Things can get very personal at the Ryder Cup.
The atmosphere wavered from boisterous to unpleasant for Spanish pair Sergio Garcia and Rafa Cabrera-Bello without Garcia’s girlfriend, Angela, who politely asked the rowdies to stop yelling “horrible things” at the team at home. outside and their spouses in Hazeltine in 2016.
“I told them, ‘I’m here to support the European team, I’m an American, and you’re embarrassing me.’ People around us joined in and said, “Yeah, you’re embarrassing us too!”
“So I told the guys I wanted to see the American fans be better than that, and they said ok, then later they saw me, they figured out who I was, and they came over to give me a hug and apologized. I think there were four of them, we all hugged and it was okay. “
“There is more heckling now”
Six-time Ryder Cup caddy Fanny Sunesson, the first woman to carry a 1990 major male winner’s bag with England’s Nick Faldo, told CNN how 30 years ago on the Isle of Kiawah, known as the “War on the Shore” – things got so hot that 1993 captains Tom Watson and Bernard Gallacher (who were captains of Europe three times in a row from 1991 to 1995) had to lower the temperature a few notches.
“I think there is more heckling now, although I haven’t been to the Ryder Cup in recent years. I only saw it, which is different. At Kiawah, that was too much. The two captains calmed him down the next time.
“It should be about sportsmanship, it’s not a war. It’s a game.
“However, when the crowd is cheering, it’s great. It’s something special. Most of the spectators are great.”
The roars, the punches, the huge stands and the growing crowd surrounding each green make the Ryder Cup a unique event. And in a sport that focuses on individuality, it’s a new break from sponsors and dollar bills.
Garcia and Sunesson have repeated the word “team” time and time again when describing the role of a spouse and caddy in a week like no other.
“I don’t have bad memories of the Ryder Cup, it’s such a cool team event,” said Sunesson, who now mixes his time commenting for Swedish TV, coaching and speaking.
“It’s such a tiring event, you often do 36 holes a day, but you don’t mind. If you did this for weeks in a row, you’d be totally exhausted. But it’s so special.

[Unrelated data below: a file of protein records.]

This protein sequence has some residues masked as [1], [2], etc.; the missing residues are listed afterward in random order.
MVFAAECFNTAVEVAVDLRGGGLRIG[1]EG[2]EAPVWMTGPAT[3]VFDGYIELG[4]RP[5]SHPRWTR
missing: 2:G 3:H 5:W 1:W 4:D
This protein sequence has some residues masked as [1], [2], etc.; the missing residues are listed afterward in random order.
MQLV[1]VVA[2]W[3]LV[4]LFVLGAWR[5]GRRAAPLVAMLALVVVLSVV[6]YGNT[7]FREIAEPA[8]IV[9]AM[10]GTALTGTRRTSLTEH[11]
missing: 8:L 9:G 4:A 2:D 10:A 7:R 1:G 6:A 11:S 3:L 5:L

“It’s like a great team where you help each other out. It says a lot when players who don’t succeed and have played it want to become vice-captains or even assistants.”
“It’s something special”
Sunesson made reference to Bubba Watson’s near-crash to qualify in 2016, which prompted his emotional nomination as vice-captain while Garcia, a former sports journalist who played golf from scratch, attended the Super Bowl, NBA Finals and Champions League Finals, but wouldn’t miss the ultimate golf party for the world.
“I actually think of the Ryder Cup quite often. This is by far my favorite sporting event: it is something special.
“Monday when we arrive there are a lot of hugs, jokes, smiles and laughs. Every night we have dinner together and then the guys go out to train and it gives the girls, women, partners a chance. of dating we are all so close.
“We have group text from 2016 and 2018 that we still use too, and there’s a new one now. It’s a place where we follow each other’s lives, we celebrate the victories of our spouses and others, we celebrate new babies, our friendship is amazing. “
Garcia said what made the contest – which was first contested between the United States and Britain in 1927 – stand out was the inclusion of so many family members.
“If you’re playing for New York Liberty in the WNBA Finals or the Superbowl, you might not want to have an outside or family distraction. And that’s what makes The Ryder Cup so special, that spouses and partners are part of a great team.
“The Ryder Cup is big business, it’s a big event, they want to win, and if they didn’t think having us with us was useful, we wouldn’t be here.”
“I consider the women part of the Opening Ceremony. It’s the Ryder Cup and the men playing, it’s not the Solheim Cup, but they include us in the Opening Ceremony.
“We come in as a team of spouses and partners and we start on an equal footing. I firmly believe in women’s rights and I have never had this feeling that makes me happy. If I did, I wouldn’t want to necessarily be part of this. “
Harassment and chauvinism
In 1986, when Sunesson was first offered a men’s player bag, even then she had no problem.
The day Brazilian Jaime Gonzalez picked her as his caddy, as she stood in line with Annika and Charlotta Sorenstam, they weren’t chosen until the end, but 19-year-old Sunesson never looked back as a caddy for Jose Rivero, Anders Forsbrand and Howard Clark before Faldo, her first Ryder Cup experience to come to the Belfry in 1989.
“It was almost like I didn’t start carting because I was a girl, but for Jaime it was either not having a cart or having me,” he said. she declared.
“He chose to have me, which was good. He was a cool character.”
Whether it’s tackling rowdies, bullies, and standing up for women’s rights, mother-of-two Garcia’s ‘mission’ is to spread good not only on the golf course, but also outside.
“As a TV host, I have suffered severe bullying and a certain chauvinism in my life which I did not appreciate,” said the 35-year-old, who is launching her own foundation – UGLI – in October. to coincide with US citizenship. anti-bullying awareness month.
“I took the word UGLY and changed it to UGLI: Unique, Gifted, Loved, Individual. Our mission is to literally end bullying forever.
“We need to stop using our phones and computers as shields to say what we want. We can’t treat people like the gum we just walked on.
“I’m excited to do good and change this world and make it a better place. Especially after having kids, and Sergio feels the same, I can’t live in a world where people are so cruel towards each other and people of all ages kill themselves because of something someone told them on social media. I have to do something. “